By Mitch Borden
Odessa’s largest hospital is closing its doors to nearby communities as the Permian Basin’s already limited healthcare infrastructure struggles to care for the growing number of COVID-19 patients in the region.
Midland and Odessa have seen over 1400 COVID-19 cases so far, with a sizable portion appearing in the past month. In early June, the cities had fewer than 300 cases combined.
That influx of coronavirus patients has forced Permian Basin hospitals to grapple with a rapidly changing situation. On Wednesday, Russell Tippin, CEO of Medical Center Hospital in Odessa, announced transfers from surrounding rural hospitals would temporarily stop for at least a week.
As of Wednesday evening, the hospital now has 32 coronavirus patients with about a third of them in critical condition. Another floor is now being dedicated to caring for more COVID-19 patients. Tippin said diverting additional staff to the coronavirus wards will relieve the strain on healthcare workers dedicated for those patients.
“We have to protect our resources, we have to protect our staff, and most importantly protect our patients,” Tippin said. “I know that is going to create some situations outside of Ector County, but right now we have got a situation at Medical Center.”
The decision was reversal from what officials said just a day before when Amanda Everett, MCH’s Emergency Management Coordinator, told Marfa Public Radio the hospital would not be refusing patients from outside of Ector County anytime soon.
“For us to get to a point to where we can’t accept patients anymore from the region then all of our hospitals would be pretty full,” Everett said. “We would be to the point where we don’t have any staff left, and we are down to our last several ventilators.”
Odessa Regional Medical Center’s chief medical officer Dr. Rohith Saravanan said his hospital is also facing a staffing shortage with the facility’s 15-bed coronavirus ward nearly full.
Hospital officials state they’re are able to expand their coronavirus wards should they see a greater increase in patients: Medical Center Hospital currently has 78 beds for COVID-19 patients but could almost double that if needed; Odessa Regional Medical Center can expand to 39 beds; Midland Memorial Hospital could potentially care for up to 138 coronavirus patients.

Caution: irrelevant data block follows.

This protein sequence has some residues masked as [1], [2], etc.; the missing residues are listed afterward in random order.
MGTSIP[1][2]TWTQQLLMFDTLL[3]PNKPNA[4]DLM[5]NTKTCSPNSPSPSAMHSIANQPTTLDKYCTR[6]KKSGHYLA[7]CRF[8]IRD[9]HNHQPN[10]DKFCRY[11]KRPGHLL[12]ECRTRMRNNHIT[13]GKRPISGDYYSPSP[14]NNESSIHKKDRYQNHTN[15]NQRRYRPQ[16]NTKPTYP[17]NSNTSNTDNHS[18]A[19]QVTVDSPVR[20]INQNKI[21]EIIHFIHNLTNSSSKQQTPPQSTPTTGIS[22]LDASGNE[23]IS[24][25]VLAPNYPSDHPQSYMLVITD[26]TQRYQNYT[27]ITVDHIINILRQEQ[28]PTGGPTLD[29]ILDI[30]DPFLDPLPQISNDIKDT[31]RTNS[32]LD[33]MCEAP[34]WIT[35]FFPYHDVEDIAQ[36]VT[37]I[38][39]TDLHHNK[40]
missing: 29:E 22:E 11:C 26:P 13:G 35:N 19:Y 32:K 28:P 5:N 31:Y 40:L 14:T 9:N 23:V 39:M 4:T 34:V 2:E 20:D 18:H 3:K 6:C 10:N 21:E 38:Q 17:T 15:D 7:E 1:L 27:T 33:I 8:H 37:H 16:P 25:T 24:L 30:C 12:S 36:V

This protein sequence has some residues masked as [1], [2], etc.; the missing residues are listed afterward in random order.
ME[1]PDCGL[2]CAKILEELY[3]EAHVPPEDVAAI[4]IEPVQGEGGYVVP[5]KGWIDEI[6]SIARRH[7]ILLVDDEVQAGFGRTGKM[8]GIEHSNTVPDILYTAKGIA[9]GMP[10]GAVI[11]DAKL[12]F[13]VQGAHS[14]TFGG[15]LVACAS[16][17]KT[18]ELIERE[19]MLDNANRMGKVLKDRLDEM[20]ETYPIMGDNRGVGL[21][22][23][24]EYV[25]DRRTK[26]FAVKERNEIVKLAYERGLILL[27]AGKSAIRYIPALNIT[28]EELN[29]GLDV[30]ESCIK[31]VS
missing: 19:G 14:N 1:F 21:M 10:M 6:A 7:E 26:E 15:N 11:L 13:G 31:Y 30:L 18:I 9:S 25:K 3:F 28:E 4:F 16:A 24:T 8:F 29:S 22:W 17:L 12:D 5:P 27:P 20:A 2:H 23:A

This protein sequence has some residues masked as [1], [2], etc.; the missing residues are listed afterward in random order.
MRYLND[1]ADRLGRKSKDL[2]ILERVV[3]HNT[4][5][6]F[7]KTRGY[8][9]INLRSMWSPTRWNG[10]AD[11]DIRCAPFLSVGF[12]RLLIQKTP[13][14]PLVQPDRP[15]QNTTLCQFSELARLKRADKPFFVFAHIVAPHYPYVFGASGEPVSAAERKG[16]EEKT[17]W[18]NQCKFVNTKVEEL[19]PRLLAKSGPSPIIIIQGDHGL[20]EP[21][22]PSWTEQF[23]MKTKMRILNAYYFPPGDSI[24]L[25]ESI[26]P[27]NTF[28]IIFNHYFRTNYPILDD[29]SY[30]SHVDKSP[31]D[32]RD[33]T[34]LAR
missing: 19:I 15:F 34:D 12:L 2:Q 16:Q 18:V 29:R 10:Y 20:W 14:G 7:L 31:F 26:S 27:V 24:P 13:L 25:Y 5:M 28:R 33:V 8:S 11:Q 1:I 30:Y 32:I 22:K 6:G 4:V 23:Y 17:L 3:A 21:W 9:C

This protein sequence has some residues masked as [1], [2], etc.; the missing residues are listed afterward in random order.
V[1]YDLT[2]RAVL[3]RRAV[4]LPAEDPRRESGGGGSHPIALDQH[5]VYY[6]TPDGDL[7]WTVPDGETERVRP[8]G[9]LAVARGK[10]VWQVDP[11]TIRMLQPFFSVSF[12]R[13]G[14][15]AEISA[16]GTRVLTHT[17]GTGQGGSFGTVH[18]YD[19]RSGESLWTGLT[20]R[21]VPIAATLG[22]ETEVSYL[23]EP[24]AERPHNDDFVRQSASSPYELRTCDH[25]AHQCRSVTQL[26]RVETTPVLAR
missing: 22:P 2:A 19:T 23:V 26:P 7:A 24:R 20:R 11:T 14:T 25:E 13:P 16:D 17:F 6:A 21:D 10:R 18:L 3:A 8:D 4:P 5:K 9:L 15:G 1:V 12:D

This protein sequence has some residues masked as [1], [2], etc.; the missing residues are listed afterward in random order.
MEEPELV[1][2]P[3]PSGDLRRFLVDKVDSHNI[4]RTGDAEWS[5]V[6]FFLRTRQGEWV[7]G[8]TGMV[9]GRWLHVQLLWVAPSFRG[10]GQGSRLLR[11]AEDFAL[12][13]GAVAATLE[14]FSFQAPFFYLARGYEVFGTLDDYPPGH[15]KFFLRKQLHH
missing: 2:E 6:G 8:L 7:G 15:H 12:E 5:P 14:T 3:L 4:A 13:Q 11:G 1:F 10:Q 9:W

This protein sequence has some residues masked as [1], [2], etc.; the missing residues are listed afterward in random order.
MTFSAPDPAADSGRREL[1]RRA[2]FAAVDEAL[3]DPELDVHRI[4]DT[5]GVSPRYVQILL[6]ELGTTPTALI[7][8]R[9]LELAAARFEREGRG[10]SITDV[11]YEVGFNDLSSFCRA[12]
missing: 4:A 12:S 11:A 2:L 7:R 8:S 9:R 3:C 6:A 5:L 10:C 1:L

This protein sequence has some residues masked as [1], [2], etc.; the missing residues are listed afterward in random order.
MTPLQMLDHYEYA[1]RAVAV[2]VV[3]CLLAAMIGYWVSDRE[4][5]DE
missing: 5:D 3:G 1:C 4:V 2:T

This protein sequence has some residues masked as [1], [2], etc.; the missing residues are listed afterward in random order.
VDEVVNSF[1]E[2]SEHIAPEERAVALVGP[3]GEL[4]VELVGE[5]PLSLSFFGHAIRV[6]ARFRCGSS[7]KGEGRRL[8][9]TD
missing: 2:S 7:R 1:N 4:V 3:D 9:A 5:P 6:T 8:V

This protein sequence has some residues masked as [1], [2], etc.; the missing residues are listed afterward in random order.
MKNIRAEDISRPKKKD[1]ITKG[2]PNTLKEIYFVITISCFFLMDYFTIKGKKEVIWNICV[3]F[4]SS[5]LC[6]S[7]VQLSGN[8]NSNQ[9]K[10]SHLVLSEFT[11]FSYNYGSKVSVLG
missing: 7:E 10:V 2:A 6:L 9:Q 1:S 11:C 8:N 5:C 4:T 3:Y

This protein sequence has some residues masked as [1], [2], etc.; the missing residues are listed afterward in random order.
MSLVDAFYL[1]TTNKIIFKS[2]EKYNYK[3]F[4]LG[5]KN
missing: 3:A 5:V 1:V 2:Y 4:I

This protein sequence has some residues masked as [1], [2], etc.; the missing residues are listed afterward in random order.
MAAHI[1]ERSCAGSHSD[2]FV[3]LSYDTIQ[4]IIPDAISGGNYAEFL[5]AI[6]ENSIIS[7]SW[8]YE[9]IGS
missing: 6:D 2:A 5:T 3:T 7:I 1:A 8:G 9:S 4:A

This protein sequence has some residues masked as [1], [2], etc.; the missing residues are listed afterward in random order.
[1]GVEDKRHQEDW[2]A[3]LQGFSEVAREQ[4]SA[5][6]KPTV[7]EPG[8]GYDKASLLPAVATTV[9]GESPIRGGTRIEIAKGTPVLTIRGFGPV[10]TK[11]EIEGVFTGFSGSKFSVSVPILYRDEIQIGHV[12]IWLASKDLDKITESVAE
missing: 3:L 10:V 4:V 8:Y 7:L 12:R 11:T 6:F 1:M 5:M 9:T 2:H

Saravanan explained Odessa Regional Medical Center may need to hire additional staff from nursing agencies if the facility needs to significantly expand. However, staffing agencies are expensive and may not be reliable as the state has already been dealing with a shortage of healthcare professionals since before the coronavirus pandemic. “If some of our bigger cities start utilizing those agency staff we are not going to be able to get those people here,” Saravanan said.
Before relying on outside agencies, Midland Memorial Hospital and Medical Center Hospital are looking to the community to recruit healthcare providers who could potentially work in the hospitals if needed. MCH may also look to healthcare professionals from nearby states.
The shrinking hospital capacity in Odessa and Midland has stark ramifications for surrounding areas, which often rely on the two cities for higher-level medical care, including the communities of Far West Texas. Medical Center Hospital in Odessa has taken in at least three patients from Big Bend Regional Medical Center in Alpine, but will stop those transfers for the time being.
It is currently unclear if BBRMC has transferred patients to other hospitals in the Permian Basin, El Paso, or other locations. BBRMC declined Marfa Public Radio’s request for information on where COVID-19 patients are transferred.
Healthcare officials in the Permian Basin are stressing the importance of mitigating the spread of the coronavirus before the staffing shortage becomes more dire.